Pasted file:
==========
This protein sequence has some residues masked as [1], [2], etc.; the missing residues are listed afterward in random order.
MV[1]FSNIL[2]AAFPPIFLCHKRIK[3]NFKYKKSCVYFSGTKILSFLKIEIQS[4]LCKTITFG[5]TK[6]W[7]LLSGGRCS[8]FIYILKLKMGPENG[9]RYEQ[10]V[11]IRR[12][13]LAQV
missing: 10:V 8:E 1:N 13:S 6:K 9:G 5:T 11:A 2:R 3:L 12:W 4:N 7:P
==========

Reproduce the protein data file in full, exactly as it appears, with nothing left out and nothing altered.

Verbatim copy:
This protein sequence has some residues masked as [1], [2], etc.; the missing residues are listed afterward in random order.
MV[1]FSNIL[2]AAFPPIFLCHKRIK[3]NFKYKKSCVYFSGTKILSFLKIEIQS[4]LCKTITFG[5]TK[6]W[7]LLSGGRCS[8]FIYILKLKMGPENG[9]RYEQ[10]V[11]IRR[12][13]LAQV
missing: 10:V 8:E 1:N 13:S 6:K 9:G 5:T 11:A 2:R 3:L 12:W 4:N 7:P